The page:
Creative Block–What is it, and How Do I Get Past It?

By Gail Sirna
This article first appeared in NANthology, the NAN newsletter, in summer 2006. Click here to see the original publication.

All creative people experience a time when they just cannot come up with any ideas for their next project, be it a painting, a movie, a song, or a book. And it seems almost self fulfilling: if one decides he has a creative block, he will almost certainly find it impossible to get past it. It’s almost like identifying it makes it impossible to overcome.

But, my pretties, there are ways. First of all, try very hard not to obsess on the idea that you have run into a creative block, for this will just confirm to you that you have. Assure yourself that an idea will come along sometime soon, if you just relax and go about your business. Because it will. And you can help it along.

Since we are in the art field you want to be immersing yourself in visual cues, rather than auditory ones like music, although music might help, too. But please don’t sit down at your drawing board with an array of sharpened pencils and a big sheet of paper and say: “Today I will design something.” This is too sterile an environment. Go look at something.

If it’s daytime go visit a museum or gallery and see what other artists have found fit to put on canvas. Maybe you’ll be taken with a winter scene by Grandmas Moses, and be inspired to do your own winter scene. Not just like Grandmas Moses, but suggested by her. Or maybe a still life bowl of fruit by Renoir will catch your fancy, and you’ll want to try one with needle and thread. Perfect! And don’t be embarrassed to take your ideas from some other work of art. The great artists did this all the time. Today the museums will say “This painting is Cassatt’s homage to Manet.” or something to that effect, because they identify that the one artist was inspired by the other, and sometimes painted almost an identical scene, but in his or her own style.

If the galleries aren’t open then avail yourself of art books or magazines. It’s a good thing to have some of these on hand for ideas, and to se how other artists have handled design challenges. But sometime it’s just good to let your mind wander through some beautiful paintings to get your own creative juices flowing.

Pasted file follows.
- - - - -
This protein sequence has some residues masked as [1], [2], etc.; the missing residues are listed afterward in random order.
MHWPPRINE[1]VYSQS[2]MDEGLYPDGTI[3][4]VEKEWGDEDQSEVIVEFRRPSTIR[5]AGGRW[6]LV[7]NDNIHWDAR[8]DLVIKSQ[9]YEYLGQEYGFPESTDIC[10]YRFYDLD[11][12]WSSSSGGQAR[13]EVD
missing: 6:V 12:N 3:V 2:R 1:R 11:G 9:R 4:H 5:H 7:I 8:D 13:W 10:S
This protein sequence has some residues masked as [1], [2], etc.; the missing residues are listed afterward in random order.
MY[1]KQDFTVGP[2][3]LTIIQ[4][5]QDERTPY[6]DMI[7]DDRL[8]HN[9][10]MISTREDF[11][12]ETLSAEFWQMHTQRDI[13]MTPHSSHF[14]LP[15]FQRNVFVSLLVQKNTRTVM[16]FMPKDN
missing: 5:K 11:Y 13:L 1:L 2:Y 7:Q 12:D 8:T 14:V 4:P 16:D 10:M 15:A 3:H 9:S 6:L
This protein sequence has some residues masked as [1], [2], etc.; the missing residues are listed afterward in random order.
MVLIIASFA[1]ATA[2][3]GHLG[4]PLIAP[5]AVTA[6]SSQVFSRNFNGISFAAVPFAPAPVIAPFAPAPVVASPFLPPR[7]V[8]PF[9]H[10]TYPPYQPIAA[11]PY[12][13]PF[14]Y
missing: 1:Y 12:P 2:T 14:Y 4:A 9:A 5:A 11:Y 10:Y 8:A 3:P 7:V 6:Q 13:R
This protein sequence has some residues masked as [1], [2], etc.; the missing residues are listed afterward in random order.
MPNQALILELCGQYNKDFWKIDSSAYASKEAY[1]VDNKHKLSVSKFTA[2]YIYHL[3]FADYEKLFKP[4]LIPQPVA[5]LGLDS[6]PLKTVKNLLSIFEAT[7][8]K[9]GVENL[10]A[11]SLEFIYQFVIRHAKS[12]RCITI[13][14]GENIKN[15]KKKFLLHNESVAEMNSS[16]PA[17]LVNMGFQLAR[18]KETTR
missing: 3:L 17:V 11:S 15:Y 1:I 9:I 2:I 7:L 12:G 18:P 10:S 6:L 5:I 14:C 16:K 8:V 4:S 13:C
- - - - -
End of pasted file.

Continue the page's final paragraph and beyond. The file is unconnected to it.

I was in a class on design one time, a class with Barbara Smith, and she recommended as treatment for creative block, that we just stitch on anything. In fact, she thought that a kit, or someone else’s design, with all the decisions made for you, might be the best thing. There is something about the repetitive nature of stitching that will free up the mind and allow it to wander about and seize upon ideas that might become future designs.

Late last year, right before Christmas, which is right before our proposals are due for the national seminars, my guild chapter had two guest teachers, Debbie Stiehler and then a little later, Tony Minieri. The last thing I need is more pieces to stitch on, but I like both these teachers and I wanted to be supportive of my chapter so I signed up for the classes. It was so enjoyable to just sit and stitch and not have to make any decisions about what thread to use or what stitch. I didn’t have to worry about making choices that would fit into a two day time frame; I could just stitch.

And what a bonus!!! As I worked on these two projects the ideas just flooded in, so many that I couldn’t even record them all. But enough that when it did come time to sit down and say to myself: “Today I must design”–I could. I had lots of ideas to send to the big seminars.

And now that I am in the madly stitching the projects phase, well that’s easy, too, for I must have made many of the design decisions while I was doing that other stitching.

So do not despair, my friends, when the creative well seems pretty dry. go visit your local museum; stop on the way home and buy an art magazine, and then sit down and stitch on something. I’m betting you’ll have some new ideas in no time.